This is a fast- growing global industry with both large and small companies competing against each other. The US and Asia are the two major regions with Europe a distant third.
My newsletter will be talking exclusively about the video gaming and esports industry and will not be referring to the related online betting sector.
Initially this industry was dominated by the console providers – Nintendo and Atari. More recently the console producers – Sony with its Playstation and Microsoft with is Xbox have been the major providers of the hardware.
The software companies making all the new games and esports activities have been US companies like Electronic Arts, Activision Blizzard and Take- Two Interactive. There are also companies like the Chinese Tencent that make games but this is only a portion of their revenues.
The industry has come a long way from consumers only purchasing consoles and video games at retail outlets to online purchases that enable consumers to play digitally with their friends as opposed to only by themselves initially.
The industry has experienced a sharp growth in both revenues and viewership. Growth is coming from 3 sources – viewership, brands spending on marketing and growth in live online gaming tournaments. Major consumer companies are spending heavily on their brand advertising as they are attracted to a large and increasing audience for their products.
Both casual and enthusiasts’ viewers have grown from 335 million in 2017 to 380 million in 2018. Both the size of the audience combined with the growth rates have caught the attention of large brands and their advertising departments. I do not yet have the industry numbers for 2019 but I presume that the growth is continuing at the same trajectory.
Esports awareness has been increasing at a fast clip and for one online event in 2019, the League of Legends World Championship, the audience almost surpassed 100 million people compared to last years’ Super Bowl viewership of 103 million. As new games come on stream, this audience is bound to increase. Online spectators are viewing highly skilled gamers play competitively just like professional athletes do. The major difference between gamers and professional athletes is that gamers do not need to be athletic in any way. Skill is the only factor for online gamers. League of Legends continues to be the most popular viewed esport globally and it is owned by Riot Games who is in turn owned by the Chinese company Tencent.
This is a highly cyclical industry where its viewers have no customer loyalty towards a specific company or game. The only motive they have is having fun and if they get bored by a game or esport they are more than ready to ditch the old one for a new game.
The industry is also very dependent on the introduction of new consoles. In fact, many game producers frequently defer their introduction of a new game until the newest consoles have come onto the market. Later this year both Sony and Microsoft will be coming up with new models of the playstation and xbox consoles respectively.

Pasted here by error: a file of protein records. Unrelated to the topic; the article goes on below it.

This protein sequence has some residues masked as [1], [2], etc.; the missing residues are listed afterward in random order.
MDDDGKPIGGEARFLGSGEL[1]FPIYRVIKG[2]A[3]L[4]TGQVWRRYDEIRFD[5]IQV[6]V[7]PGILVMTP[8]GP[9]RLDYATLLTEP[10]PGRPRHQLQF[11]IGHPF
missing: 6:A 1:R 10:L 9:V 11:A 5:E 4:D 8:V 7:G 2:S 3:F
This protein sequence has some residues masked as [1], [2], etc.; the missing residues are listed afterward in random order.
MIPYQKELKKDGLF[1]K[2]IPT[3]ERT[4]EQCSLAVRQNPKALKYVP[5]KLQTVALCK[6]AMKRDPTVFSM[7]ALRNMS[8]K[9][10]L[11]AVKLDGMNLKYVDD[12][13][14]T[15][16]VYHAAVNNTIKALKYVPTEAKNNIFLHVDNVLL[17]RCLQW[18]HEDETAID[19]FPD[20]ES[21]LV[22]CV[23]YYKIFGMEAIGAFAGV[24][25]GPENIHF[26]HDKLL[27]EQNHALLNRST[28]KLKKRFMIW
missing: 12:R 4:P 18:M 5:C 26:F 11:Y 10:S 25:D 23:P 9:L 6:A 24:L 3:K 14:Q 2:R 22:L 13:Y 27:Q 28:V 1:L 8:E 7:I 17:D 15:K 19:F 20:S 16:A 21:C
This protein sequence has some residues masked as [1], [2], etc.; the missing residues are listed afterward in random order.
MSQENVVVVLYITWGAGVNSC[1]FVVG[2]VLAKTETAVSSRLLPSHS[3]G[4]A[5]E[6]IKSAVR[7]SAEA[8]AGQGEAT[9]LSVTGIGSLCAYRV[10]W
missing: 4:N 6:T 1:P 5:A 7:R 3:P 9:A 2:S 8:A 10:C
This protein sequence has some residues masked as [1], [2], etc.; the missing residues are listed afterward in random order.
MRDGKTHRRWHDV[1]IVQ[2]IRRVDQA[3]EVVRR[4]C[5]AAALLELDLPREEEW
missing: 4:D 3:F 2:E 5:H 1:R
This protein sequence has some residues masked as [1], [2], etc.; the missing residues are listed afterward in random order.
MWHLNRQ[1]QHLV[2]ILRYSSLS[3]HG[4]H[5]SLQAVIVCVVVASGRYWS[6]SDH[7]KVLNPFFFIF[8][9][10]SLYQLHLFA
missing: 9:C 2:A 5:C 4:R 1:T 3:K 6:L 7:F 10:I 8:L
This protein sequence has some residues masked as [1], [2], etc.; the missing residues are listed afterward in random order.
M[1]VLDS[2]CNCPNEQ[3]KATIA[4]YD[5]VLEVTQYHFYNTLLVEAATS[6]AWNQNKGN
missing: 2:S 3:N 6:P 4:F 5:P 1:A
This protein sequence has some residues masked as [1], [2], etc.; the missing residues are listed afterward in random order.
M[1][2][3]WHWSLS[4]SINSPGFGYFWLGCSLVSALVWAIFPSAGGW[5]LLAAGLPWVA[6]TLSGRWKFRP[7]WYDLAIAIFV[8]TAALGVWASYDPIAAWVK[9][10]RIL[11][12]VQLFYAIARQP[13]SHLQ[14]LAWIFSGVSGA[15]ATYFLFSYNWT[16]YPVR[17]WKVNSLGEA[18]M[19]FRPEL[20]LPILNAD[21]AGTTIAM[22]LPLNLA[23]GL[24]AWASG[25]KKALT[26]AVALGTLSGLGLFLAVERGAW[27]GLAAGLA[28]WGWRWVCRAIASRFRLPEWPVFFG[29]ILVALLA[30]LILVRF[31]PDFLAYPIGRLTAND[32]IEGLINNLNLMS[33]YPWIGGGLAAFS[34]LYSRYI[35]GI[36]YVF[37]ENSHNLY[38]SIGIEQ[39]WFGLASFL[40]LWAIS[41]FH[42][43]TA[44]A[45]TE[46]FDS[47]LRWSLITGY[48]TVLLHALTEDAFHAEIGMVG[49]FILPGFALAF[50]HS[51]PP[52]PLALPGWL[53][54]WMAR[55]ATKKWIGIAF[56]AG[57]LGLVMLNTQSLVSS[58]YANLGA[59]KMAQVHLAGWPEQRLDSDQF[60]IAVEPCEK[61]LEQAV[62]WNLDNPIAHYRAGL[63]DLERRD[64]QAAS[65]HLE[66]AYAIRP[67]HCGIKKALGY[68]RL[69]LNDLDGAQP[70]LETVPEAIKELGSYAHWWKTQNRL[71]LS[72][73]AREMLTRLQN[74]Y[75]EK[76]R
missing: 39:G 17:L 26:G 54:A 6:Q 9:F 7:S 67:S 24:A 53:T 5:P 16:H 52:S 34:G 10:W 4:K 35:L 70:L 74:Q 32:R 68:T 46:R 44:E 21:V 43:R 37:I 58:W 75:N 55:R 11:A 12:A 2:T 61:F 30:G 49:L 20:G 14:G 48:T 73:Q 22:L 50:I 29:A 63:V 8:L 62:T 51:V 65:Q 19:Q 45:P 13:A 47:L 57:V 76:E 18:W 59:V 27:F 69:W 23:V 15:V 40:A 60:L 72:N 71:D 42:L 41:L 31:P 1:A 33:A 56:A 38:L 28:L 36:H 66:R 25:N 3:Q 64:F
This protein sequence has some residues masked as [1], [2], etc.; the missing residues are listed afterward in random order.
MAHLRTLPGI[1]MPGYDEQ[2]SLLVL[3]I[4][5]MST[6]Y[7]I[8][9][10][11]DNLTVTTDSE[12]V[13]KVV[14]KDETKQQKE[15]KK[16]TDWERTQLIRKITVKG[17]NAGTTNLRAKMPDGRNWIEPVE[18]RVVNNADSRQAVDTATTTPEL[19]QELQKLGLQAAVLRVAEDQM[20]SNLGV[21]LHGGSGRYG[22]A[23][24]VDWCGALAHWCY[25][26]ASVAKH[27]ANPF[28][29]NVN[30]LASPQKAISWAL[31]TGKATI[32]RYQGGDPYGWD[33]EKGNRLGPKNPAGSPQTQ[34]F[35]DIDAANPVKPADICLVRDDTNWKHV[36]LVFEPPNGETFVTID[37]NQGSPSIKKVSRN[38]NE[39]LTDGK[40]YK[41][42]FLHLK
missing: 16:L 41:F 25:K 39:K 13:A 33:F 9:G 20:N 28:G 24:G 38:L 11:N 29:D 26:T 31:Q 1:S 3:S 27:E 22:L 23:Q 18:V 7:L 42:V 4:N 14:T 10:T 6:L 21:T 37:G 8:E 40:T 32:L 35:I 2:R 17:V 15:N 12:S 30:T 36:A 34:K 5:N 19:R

A high percentage of the industry growth is coming from Asia, whose region is currently being decimated by the coronavirus.
Many new games are one hit wonders and have a short life. There is no way of knowing in advance the future popularity of a new game. However, there are some games like World of Warcraft that have lasted for fifteen years since their initial release.
Industry innovation can be both a good and a bad thing. If a company with a highly popular game or esport is not continuously spending on research and development, one of their competitors can overtake them very quickly by the introduction of a newer and more exciting game or esport.
The industry sales are gradually focusing away from software that is used on the current console hardware to free software on mobile devices. This is a concern for the three largest US players, Electronic Arts, Activision Blizzard and Take – Two Interactive.
Industry growth cannot be ignored despite the cyclicality of the business. The new console introductions by Sony and Microsoft later this year will help provide a catalyst to overall growth.
My recommendation is to purchase an ETF as opposed to an individual company. In this way you get exposure to the industry in a diversified way without assuming any specific company risk.
The US VanEck Vectors Video Gaming and Esport ETF, ESPO, will offer you exposure to both US and Asian companies like Electronic Arts, Activision Blizzard, Take-Two Interactive, Nvidia, Tencent and Nintendo.
As a result of the industry’s volatility and low dividend yield of 0.21%, I am only including this ETF in the Growth portfolio.
Peter McMurtry, BCom, CFA
Objective Investment Advice for Everyone
Monthly Investment Newsletter and Sample Portfolios
Personalized Portfolio Reviews